Today we had both morning and afternoon tours, each of which couldn't have been more different. This morning the sky was grey and gloomy with the occasional shower, but the sea was perfect with very few waves. As the spring is the best time to view migratory whales, for example the blue whale, fin whale and sei whale, we knew we had a great chance of a sighting. We had several encounters with blue and fin whales, the largest and second largest animals on earth! We arrived at an area where our lookout had seen a blow and to our delight it belonged to a blue whale. Migrating from warmer waters in the south and travelling north to the polar seas around Greenland, Norway and Iceland, these whales pass by the Azores during their northern migration. We then spotted another blow, this time from a fin whale, another migrant, also travelling to polar seas. It is not uncommon to sea both species interacting with one another during their migration. It has also been documented that these two species reproduce together and form hybrids. To end the morning tour we sighted a group of bottlenose dolphins, one of our resident species, interacting with a fishing boat, probably feeding. Then the unexpected happened; a fin whale surfaced within the pod of bottlenose dolphins, giving us a fantastic surprise and leaving clients speechless.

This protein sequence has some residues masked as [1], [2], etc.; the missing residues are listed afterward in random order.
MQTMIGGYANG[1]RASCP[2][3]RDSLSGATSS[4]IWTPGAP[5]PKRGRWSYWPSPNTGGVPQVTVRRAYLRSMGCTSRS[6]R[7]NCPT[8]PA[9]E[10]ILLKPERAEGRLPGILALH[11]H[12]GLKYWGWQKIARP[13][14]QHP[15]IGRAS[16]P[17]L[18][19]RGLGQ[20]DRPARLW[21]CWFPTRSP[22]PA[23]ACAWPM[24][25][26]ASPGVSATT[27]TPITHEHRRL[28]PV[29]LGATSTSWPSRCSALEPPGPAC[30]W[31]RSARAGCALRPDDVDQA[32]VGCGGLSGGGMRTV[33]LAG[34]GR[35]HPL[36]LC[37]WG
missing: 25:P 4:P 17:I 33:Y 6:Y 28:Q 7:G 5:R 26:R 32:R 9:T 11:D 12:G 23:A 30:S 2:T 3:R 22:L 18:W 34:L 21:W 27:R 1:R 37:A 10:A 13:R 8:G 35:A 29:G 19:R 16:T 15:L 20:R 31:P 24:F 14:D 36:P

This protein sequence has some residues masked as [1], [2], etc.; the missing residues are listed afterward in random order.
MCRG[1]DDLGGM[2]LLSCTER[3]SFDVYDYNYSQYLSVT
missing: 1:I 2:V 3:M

In the afternoon the sun came out the cloud cleared and we witnessed very interesting behaviour from a group of four fin whales, surfacing in sync, turning over showing us their flukes (the tail) and white belly. We also sighted another group of bottlenose dolphins, this pod had some very interesting members. (for example one has a broken lower jaw - see photo below) others had distinct scratches and markings. The pod contained approximately 50 individuals bowriding in front of us. We also sighted a large pod of common dolphins that was particularly large for the spring time, normally these pods are more dispersed and in the summer contain more animals. There were also many calves in this pod.
Video of 4 or 5 fin whales surfacing calmly one after the other
Video of the common dolphins from the afternoon
Two fin whales surfacing together
Fin whale surfacing
Fin whale head
A fin whale with its white belly up
Our well known bottlenose dolphin with a broken top jaw
Our catamaran Cetus from in the morning mist